Favorite Pictures: Puebla

Fountains on the zocalo

Fountains on the zocalo

Original post: In Pictures: Puebla, Mexico

Location: Puebla, Puebla

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Favorite Pictures: Nieve Oaxaqueño

Why I left Boston: Lime nieve from a push cart on a warm afternoon.

Why I left Boston: Lime nieve from a push cart on a warm afternoon.

Original post: Nieve

Location: Puebla, Puebla

Another Artsy Advert

For whatever reason, I admire this ad from Puebla, México.

Another ad to be filed under the "art or advertising" discussion.  Puebla, México.

Another ad to be filed under the "art or advertising" discussion. Puebla, México.

 

México, D.F.

More Graffiti As Art in Mexico

Before the time of the AH1N1 paros, or work stoppages, I had started a series on public art in Mexico.  A prior post had shown some pictures of graffiti in Oaxaca, and here are some from other cities.  This one with the angry pig and his small elephant friend is my favorite….

Clearly a case of influenza.

Clearly a case of influenza.

Here are a few others (of many), that rock, too.  In comparison to the pictures from Oaxaca, this form of public art from other parts of Mexico seems to offer less overt messages, but it’s probably way too small a sample to draw a formal conclusion.

 

México, D.F.

Using Children in Creepy Ads

Every society has its own cultural standards for the types of advertising that not only catch peoples’ attention but incite them to buy.  In Mexico, babies — accentuated for “cuteness,” of course — are a common theme in advertising.  They certainly are attention grabbers and must have drawing power.  Though, I must admit, sometimes these “baby-ads” really creep me out.

This ad creeps me out... wink wink, nudge nudge.  Puebla, México.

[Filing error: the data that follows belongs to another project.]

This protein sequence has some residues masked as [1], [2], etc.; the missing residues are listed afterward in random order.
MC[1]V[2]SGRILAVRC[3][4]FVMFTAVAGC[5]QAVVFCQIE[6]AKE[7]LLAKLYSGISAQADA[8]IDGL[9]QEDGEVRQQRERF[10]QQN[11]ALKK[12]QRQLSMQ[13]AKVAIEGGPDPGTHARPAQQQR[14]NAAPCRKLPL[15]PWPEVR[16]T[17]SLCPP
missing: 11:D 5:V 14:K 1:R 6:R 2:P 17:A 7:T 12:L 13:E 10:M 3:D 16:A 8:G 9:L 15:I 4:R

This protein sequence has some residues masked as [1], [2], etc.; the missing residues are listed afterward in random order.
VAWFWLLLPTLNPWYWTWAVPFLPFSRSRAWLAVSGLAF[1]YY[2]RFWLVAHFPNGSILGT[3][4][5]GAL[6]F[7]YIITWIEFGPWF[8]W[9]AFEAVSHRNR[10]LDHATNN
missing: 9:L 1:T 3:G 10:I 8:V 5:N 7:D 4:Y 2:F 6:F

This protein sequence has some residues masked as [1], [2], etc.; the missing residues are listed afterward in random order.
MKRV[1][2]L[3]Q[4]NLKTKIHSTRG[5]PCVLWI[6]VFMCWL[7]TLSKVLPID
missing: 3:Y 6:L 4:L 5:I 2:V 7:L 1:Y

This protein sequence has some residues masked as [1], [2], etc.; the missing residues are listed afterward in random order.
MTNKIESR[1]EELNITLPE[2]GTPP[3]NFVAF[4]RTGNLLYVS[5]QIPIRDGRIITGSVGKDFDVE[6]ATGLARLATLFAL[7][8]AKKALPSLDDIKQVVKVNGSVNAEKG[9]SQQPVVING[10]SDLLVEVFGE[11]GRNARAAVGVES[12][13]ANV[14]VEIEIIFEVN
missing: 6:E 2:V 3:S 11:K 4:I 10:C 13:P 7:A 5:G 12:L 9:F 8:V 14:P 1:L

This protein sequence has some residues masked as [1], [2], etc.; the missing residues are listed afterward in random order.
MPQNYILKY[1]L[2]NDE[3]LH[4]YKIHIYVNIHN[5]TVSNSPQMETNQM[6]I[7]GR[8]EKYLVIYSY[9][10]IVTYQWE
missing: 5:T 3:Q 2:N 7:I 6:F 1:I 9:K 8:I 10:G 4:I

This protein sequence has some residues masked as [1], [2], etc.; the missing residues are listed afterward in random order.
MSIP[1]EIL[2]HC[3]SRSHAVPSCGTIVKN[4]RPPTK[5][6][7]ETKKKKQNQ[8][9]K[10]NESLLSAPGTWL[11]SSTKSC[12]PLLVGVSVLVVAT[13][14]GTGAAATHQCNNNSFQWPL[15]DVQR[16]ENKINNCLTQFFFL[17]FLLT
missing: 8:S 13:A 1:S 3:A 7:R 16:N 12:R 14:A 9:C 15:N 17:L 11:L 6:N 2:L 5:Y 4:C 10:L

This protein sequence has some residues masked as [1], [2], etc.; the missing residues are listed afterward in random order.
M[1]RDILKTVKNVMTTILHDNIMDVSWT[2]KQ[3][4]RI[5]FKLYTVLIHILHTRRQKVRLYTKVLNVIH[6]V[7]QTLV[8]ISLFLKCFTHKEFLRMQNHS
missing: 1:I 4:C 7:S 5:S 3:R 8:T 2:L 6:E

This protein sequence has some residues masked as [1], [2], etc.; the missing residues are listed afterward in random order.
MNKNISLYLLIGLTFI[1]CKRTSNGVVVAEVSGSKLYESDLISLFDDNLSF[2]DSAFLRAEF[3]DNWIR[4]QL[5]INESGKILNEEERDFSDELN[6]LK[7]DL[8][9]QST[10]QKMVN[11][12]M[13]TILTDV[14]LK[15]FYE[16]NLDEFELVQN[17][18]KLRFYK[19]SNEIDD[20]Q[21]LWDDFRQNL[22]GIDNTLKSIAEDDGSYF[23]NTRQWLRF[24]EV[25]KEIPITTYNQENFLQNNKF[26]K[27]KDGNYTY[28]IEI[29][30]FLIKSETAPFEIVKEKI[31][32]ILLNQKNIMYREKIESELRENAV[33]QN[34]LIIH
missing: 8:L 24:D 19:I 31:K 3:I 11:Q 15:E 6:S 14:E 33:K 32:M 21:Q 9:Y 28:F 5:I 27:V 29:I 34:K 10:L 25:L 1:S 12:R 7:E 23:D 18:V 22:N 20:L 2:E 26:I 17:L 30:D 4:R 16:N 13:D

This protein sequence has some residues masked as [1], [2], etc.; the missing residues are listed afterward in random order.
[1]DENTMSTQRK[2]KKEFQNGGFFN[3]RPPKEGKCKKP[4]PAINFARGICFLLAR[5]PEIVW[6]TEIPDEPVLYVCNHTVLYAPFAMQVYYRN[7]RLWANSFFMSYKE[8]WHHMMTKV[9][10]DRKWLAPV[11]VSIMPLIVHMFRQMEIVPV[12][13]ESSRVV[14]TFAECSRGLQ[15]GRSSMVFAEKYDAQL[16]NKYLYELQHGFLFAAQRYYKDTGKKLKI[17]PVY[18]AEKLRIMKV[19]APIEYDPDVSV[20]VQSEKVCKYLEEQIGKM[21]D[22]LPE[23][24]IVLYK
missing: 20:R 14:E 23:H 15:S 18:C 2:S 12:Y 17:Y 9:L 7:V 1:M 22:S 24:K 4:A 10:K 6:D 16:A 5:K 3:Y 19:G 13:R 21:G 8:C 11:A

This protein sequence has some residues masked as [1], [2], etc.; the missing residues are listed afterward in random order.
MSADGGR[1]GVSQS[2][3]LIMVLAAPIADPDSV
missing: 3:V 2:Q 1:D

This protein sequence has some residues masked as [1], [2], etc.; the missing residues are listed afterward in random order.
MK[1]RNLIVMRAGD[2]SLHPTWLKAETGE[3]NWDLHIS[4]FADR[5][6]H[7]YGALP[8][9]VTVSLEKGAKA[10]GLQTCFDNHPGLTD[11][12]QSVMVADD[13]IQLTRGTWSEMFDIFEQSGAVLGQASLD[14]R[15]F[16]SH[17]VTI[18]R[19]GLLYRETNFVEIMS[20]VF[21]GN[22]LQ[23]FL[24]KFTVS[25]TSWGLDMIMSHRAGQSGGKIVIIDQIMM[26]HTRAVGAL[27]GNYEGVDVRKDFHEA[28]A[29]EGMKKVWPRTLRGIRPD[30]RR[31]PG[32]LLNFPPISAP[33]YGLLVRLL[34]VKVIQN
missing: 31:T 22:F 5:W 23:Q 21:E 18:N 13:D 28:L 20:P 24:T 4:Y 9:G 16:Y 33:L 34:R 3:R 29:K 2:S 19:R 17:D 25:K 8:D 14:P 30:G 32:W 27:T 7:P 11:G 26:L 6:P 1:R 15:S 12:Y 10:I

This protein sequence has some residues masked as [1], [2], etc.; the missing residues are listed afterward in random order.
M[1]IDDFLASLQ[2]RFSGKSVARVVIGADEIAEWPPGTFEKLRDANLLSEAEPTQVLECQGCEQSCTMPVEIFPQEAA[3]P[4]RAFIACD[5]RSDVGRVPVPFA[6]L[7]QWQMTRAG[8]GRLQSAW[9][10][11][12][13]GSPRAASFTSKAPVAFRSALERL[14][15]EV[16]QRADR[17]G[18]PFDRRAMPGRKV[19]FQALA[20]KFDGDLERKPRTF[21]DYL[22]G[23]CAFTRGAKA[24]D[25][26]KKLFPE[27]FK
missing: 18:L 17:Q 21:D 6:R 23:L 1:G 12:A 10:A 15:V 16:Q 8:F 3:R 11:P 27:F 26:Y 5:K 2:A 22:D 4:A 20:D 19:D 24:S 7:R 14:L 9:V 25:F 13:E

This ad creeps me out... wink wink, nudge nudge. Puebla, México.

 

México, D.F.

In Pictures: Cacaxtla and Xochitécatl

Cacaxtla and Xochitécatl are two adjacent Olmec ruins situated on a hilltop near Nativitas, a town close to Puebla, Mexico. Cacaxtla has some fascinating and very well preserved colored murals, and Xochitécatl has a few pyramids, one of which has the “fourth widest base in Latin America.” Ooooh. But what’s most impressive about this pair of sites it the incredible views of three volcanoes in the Puebla valley, including the towering Popocatepetl and Itzaccíhuatl (shown below).

and this spectacular view of Itzaccíhuatl (left) and Xochitécatl (right).

Itzaccíhuatl (left) and Xochitécatl (right)

The day of the trip to see these ruins also happened to be the spring equinox, a day on which Mexicans traditionally gather and visit pyramids. In some of the pictures below, especially those of Xochitécatl, there are dozens of families all decked out in white (their Saturday equinox best?). More about that in the next post…

México, D.F.

The La Malinche Challenge

La Malinche is a 14,600-foot dormant volcano near Puebla and I intend to climb it.

La Malinche, as seen from Zacatelco, Mexico

La Malinche (14,635'), as seen from Zacatelco, Mexico (~7,300')

La Malinche is also known as Matlacueitl, Malintzin, and Matlalcuéyetl and named in part after the infamous Nahua woman, concubine to Hernán Cortés, who is simultaneously portrayed to as a traitor, mother, and heroine of Mexico.  Seems intimidating, though, from the picture above, the 7000’+ difference might as well be a molehill.  More soon….

 

México, D.F.